1 in 5 UK consumers are desperate for brands to ditch chatbots and live online interactions with customer experience representatives, new research by Acquia says.
In what should be a wake-up call for organisations, nearly half (45%) of consumers said they generally find chatbots ‘annoying’ — with 78% of consumers saying the problem with automated experiences is that they’re too impersonal.
Consumers’ claims place a considerable dent in marketers’ plans to integrate chatbots with their communications stack, with 80% of CMOs saying they already used chatbots or are planning to use them by 2020, according to an Oracle survey.
Marketers are placing such confidence in chatbots that the market is expected to exceed £1 billion by 2024, driven by marketers’ attempts to better understand their customers while processing large volumes of requests quickly.
The conclusions are part of Acquia’s inaugural annual global report entitled Closing the CX Gap: Customer Experience Trends Report 2019, which assesses the state of customer experience. More than 5,000 consumers and 500 marketers across Australia, the UK, France, Germany and North America provided input for the report.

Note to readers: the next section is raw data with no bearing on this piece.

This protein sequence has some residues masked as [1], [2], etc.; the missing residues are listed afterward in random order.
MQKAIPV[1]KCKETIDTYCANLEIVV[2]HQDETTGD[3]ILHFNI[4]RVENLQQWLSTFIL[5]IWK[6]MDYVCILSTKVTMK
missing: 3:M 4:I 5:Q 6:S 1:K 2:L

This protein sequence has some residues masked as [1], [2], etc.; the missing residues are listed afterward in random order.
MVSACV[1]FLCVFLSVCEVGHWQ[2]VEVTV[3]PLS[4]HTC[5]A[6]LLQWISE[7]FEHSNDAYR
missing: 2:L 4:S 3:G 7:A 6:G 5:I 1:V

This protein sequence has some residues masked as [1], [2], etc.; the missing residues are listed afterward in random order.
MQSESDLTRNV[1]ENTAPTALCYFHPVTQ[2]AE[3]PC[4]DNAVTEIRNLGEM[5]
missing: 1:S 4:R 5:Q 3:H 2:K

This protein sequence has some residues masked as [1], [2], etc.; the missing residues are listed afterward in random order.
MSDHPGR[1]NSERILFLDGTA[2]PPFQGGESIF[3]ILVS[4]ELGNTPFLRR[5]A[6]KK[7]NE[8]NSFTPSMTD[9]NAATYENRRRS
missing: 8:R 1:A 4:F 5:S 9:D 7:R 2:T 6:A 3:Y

Sylvia Jensen, VP of EMEA marketing at Acquia said: “Acquia’s research shows that chatbots are part of a broader disconnect between marketers and customers. Chatbots can offer fantastic benefits to both marketers and consumers by solving large volumes of customer issues and queries autonomously and in real time — but too often, they’re implemented in isolation.
“This is the reason many consumers have a negative perception of chatbots. Any chatbot is only as good as the wider customer experience and journey they are part of. Marketers therefore need to ensure that chatbots are fully integrated with the wider customer journey to give customers the personalised, helpful experiences they want.”
Highlighting the broad disconnect between marketers and consumers, Acquia’s research finds that the majority (87%) of marketers are confident their brand’s experience meets expectations, whereas half (53%) of consumers feel that brands fall short.